And I still don’t like it when people fawn over me and ask me if I’m feeling okay, but I can usually brush them off or tell them the truth, which is a big step up from smashing them right in the nose.

Little Blue Pills


If you went back in time fifteen years and told me I’d end up swallowing pills daily as an adult, I might have just offed myself on the spot, no kidding.

At age nine I was diagnosed with a chronic autoimmune condition. My mom was terrified for her baby (understandably, considering the mortality rate), but as far as I knew, the bad part was taking the medicine.

I never could take pills as a kid. They’d get stuck going down, or I’d throw them back up. So I ended up spending a few years swallowing liquid steroids, mixed in with chocolate syrup. And while I didn’t mention this in my post on hoarding, I eventually got fed up with the taste enough to start peeling back a corner of my bedroom carpet and dumping my daily dose there.

After that, I called it quits on medication. I wouldn’t even take an Advil unless I was in too much pain to function. And I stayed that way, until early this year, when I managed to render myself regularly nonfunctional.

I thought I was taking a positive step when I started therapy, and I guess I was, but it also kicked off a serious months-long drinking habit. Despite all those stirred-up memories, alcohol kept me calm and focused, as long as I started drinking early. It also gave me miserable headaches every single afternoon. Between learning to swallow pills and cutting back on drinking, I chose the pills.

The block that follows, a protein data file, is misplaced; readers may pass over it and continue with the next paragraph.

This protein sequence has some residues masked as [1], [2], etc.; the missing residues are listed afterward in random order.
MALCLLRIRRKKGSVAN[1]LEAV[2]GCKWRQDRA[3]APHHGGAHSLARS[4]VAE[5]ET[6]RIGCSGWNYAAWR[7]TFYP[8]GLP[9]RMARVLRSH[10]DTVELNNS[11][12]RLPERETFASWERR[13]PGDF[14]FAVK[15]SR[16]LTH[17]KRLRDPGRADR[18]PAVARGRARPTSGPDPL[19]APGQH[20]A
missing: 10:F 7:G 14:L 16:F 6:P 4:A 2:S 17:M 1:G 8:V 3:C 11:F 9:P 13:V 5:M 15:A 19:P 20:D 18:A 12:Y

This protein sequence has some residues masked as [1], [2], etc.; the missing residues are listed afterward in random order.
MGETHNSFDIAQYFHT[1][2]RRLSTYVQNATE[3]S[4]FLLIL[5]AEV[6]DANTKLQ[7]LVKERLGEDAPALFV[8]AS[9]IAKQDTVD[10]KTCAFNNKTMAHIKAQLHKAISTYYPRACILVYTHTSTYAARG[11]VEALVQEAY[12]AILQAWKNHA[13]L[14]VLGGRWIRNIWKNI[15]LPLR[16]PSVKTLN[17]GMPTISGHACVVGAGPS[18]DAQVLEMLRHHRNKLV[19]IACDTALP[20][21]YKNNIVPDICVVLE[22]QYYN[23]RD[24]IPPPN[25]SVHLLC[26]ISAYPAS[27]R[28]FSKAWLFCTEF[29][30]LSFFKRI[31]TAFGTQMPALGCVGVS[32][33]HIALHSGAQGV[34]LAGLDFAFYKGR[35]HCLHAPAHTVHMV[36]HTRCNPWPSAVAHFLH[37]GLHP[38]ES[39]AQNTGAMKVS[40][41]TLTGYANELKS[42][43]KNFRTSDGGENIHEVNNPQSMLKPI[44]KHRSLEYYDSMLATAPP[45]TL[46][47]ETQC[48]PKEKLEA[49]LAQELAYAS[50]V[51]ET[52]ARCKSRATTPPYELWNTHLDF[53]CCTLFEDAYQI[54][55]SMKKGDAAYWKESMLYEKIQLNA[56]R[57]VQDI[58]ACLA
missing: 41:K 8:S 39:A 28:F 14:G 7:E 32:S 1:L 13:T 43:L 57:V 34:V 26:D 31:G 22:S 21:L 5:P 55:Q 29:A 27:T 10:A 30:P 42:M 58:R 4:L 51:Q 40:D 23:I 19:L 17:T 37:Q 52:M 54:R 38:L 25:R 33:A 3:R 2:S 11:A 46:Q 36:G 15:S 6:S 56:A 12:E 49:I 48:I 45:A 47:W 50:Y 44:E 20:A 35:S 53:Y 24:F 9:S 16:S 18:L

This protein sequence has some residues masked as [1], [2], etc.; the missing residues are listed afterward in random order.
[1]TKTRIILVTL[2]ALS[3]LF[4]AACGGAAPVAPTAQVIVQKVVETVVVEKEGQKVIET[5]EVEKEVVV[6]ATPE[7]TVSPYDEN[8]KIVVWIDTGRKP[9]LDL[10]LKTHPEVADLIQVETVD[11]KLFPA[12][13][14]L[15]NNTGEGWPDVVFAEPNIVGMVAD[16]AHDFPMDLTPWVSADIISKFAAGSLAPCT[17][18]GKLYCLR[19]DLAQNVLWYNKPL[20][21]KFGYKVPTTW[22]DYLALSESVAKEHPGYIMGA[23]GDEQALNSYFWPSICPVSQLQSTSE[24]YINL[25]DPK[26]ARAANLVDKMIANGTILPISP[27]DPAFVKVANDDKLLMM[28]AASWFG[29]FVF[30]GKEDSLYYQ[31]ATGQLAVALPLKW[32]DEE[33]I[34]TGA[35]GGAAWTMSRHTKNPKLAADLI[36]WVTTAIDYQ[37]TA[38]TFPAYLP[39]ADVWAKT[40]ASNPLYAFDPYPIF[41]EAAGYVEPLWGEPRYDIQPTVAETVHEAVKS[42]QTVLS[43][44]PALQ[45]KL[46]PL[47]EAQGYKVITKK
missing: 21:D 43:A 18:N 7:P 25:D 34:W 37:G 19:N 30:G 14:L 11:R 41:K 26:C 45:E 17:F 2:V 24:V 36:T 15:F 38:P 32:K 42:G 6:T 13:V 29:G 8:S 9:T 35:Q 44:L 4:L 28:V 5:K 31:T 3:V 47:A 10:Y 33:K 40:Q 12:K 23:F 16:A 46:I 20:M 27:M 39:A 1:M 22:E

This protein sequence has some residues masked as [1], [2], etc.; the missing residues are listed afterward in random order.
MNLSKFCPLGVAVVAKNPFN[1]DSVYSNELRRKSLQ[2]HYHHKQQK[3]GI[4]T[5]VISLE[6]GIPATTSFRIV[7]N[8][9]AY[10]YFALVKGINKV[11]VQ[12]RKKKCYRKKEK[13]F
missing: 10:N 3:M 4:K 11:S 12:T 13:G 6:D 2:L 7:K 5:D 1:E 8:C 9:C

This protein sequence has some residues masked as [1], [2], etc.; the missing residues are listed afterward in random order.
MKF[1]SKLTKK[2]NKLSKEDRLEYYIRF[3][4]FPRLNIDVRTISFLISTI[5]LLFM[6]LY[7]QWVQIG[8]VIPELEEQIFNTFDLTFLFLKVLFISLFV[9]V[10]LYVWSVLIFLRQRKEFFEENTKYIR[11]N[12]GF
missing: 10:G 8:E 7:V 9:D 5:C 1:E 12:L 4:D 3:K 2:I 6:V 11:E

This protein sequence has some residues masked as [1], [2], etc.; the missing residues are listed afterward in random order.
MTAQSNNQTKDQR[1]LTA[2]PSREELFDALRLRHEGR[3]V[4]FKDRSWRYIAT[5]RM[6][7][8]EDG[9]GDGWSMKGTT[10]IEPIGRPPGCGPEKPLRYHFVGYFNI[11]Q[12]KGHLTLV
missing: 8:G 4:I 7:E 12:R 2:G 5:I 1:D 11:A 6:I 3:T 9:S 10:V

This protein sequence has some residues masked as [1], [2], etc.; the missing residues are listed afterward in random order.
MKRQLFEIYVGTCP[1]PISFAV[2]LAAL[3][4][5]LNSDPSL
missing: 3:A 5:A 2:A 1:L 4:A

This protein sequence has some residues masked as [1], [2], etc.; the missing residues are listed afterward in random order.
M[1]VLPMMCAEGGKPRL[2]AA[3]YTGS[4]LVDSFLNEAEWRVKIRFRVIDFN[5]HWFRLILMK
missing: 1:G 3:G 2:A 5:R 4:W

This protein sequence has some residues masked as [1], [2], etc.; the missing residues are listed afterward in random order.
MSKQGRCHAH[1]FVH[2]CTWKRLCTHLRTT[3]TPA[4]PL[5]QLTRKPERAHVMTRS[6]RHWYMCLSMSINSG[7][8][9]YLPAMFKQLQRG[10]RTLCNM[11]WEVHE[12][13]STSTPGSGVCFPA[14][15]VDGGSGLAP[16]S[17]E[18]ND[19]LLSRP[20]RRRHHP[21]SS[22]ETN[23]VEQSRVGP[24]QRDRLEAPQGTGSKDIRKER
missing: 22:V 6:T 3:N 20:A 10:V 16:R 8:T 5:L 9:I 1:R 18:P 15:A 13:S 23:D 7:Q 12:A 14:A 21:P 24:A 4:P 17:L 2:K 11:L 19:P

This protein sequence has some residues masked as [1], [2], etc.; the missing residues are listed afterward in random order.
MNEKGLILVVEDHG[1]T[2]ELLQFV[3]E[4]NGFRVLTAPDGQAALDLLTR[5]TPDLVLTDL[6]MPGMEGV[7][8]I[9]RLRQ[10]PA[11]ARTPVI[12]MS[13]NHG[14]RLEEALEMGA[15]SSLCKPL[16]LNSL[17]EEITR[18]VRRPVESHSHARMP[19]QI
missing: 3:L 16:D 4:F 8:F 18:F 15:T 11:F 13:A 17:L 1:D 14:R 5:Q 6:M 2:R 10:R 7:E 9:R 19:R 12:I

Long story short, a few months later I found myself sitting in a doctor’s office with this weird, throbbing pain in my side, half-convinced that I’ve given myself pancreatitis. He told me I didn’t, but he did say I should quit it with the daily alcohol just in case. (He never did figure out what was up with me, but it went away.)

I happened to mention to him that I felt like I had to drink in order to stay focused and accomplish anything, and he said, “Oh. You have ADD.”

It was as simple as that. I left his office with a prescription for my little blue pills. I’ve taken them for not quite thirty days now, and I can’t imagine how I got through life before this.

Reading through a list of symptoms is like going down a checklist of my flaws: forgetfulness, trouble meeting deadlines, excessive dreaming, inability to honor commitments, chronic lateness, procrastination, anger. That’s all gone from my life now. I keep looking over my past in total awe that I’ve spent my whole life beating myself up over a chemical imbalance that isn’t my fault.